Nick Gragnani, executive director of the St. Louis Area Regional Response System, said such supplies have proved essential in hurricane relief efforts and other disaster responses.

"The shame of it will be ... if somebody does a brushstroke and takes out all the funding and then we can no longer be prepared for that big incident," he said.

The LAPD's deputy chief, Michael Downing, who heads the department's counterterrorism and special operations bureau, said officers are dealing with "an adversary who is more sophisticated, more tactically trained."

Downing emphasized that though police might train with soldiers, they're not warriors with a mission to kill but public servants with no "enemies."

"In police work there are times we have to become soldiers and control through force and fear," Downing said. "But we have to come back to being a public servant as quick as we can to establish that normality and that ethical stature with communities, because they're the ones who give us the authority to do our police work."



looking at YOU huron police chief!


Not only that but Norwalk.


How would PIB handle a Humvee?


Give it to ISIS.


Another demonstration of what BIG gov't does. Are you happy with expanding gov't and what they do? If so keep voting for those who want to expand BIG gov't. This is what you can expect.


Amen, finally something I agree with Eric Holder on.


not to fast wait and see what the other hand is doing as they are always transparent and TRUTHFUL in EVERYTHING..


Just to provide an update on this un-updated article, The Missouri State Highway Patrol has now been using tear gas, smoke, riot gear, and armored vehicles the night the curfew was implemented. Protestors were also throwing rocks at police, and one officer was injured. One person has also been shot and critically wounded, not expected to live, and a round was fired into a passing police vehicle.

If this isn't enough to justify the use of military equipment, I don't know what is. We are not talking about tanks, we are talking about armored vehicles that would protect against rocks and gunfire, should an emergency situation present itself. I hope that most people are not naïve enough to believe that something like this could never happen in their community. When it happens, the people involved will be grateful if any of this equipment assists them in their protection and saving their life, or the lives of their family members and friends.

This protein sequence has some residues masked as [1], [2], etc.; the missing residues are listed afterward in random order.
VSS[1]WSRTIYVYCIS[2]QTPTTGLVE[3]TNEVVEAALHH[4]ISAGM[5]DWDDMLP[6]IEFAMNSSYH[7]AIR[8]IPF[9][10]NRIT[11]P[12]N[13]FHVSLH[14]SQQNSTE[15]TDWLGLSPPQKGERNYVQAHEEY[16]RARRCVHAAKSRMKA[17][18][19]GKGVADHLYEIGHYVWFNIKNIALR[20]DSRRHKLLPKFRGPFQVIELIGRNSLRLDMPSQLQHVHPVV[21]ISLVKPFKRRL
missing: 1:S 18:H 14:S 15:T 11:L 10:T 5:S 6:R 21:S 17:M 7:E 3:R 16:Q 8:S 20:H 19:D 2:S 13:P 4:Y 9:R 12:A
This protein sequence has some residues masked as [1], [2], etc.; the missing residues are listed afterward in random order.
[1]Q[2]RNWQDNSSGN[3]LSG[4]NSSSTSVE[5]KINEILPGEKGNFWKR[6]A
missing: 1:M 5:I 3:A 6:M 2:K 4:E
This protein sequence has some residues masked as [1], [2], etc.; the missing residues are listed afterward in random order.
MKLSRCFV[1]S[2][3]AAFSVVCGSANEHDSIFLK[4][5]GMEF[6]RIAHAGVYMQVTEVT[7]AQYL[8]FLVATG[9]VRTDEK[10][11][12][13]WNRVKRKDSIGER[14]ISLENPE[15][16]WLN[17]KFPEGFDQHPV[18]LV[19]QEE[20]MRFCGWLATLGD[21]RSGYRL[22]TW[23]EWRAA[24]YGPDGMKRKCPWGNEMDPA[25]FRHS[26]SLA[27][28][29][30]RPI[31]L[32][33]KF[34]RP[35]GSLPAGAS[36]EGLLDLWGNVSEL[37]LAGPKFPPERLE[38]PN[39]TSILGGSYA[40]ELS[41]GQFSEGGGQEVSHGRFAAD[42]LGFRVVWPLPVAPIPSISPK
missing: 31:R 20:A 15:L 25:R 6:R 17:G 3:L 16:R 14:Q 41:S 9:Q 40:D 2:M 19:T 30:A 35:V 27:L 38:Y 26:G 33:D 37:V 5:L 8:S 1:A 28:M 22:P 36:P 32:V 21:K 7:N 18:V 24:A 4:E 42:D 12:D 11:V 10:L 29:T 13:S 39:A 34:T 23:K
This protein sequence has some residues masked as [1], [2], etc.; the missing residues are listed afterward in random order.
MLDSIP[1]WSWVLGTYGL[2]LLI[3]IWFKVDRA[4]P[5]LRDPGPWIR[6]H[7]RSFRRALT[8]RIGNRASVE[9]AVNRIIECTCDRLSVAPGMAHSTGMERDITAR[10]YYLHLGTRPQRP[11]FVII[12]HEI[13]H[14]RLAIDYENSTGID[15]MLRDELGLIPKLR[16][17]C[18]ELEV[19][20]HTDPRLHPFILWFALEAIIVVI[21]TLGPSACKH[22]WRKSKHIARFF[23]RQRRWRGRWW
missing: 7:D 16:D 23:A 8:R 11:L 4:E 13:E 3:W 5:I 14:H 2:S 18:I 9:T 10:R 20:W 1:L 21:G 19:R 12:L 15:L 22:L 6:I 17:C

Some people choose to complain, and don't care, unless it happens to them.


Good points. I am not sure how it gets distributed. State police maybe is ok in my opinion. As long as they get training. Local police is another story. Norwalk does not need riot vehicles. If it gets to that, call in the national guard or state police.
Remember Kent State and the national guard. They were even trained....I assume.

just observing

I have much more confidence in the Norwalk Police who knows and are members of the local community than the highway patrol who should be restricted to traffic enforcement and backing up the local police if called upon.
In Missouri the state turned over the problem to the highway patrol and a captain who happens to be black and has had the same results as the local and county police, the highway patrol refused to protect stores from looting when requested to do so by the owners. At Kent State that was the problem untrained national guardsmens thrown into a no win situation, even today the guard does not have the same level of civil training that specified police units do, they would be a good back up logistic support for the local authorities. they are military and are trained in that manner.

Señor Clown

Just an update to your uninformed opinion - there were no issues with violent protestors or crowd control until the county police showed up in force, dressed like special ops soldiers on deployment in Afghanistan, pointing battle rifles and automatic weapons at an unarmed crowd, kettling in protestors and ordering them to disperse while giving them nowhere to escape to, and then firing upon the panicked crowd and press with rubber bullets, LRADs, smoke grenades, and tear gas.

They also gassed unarmed TV news crews 'for their own safety' just for filming the event. News journalists and local elected officials were illegally detained by police without being arrested. The officers involved were so excited to get to dress up in their army costumes and intimidate a bunch of civilians with their DOD 1033 armored trucks and Homeland Security grant anti-terrorism combat loadouts that nobody ever stopped to follow accepted protocol for de-escalation of civil unrest: Meeting with protesters as peers, listening to what they have to say, and having a peaceful dialogue. You know, much like happened when the MSHP and Capt. Johnson initially relieved the county police.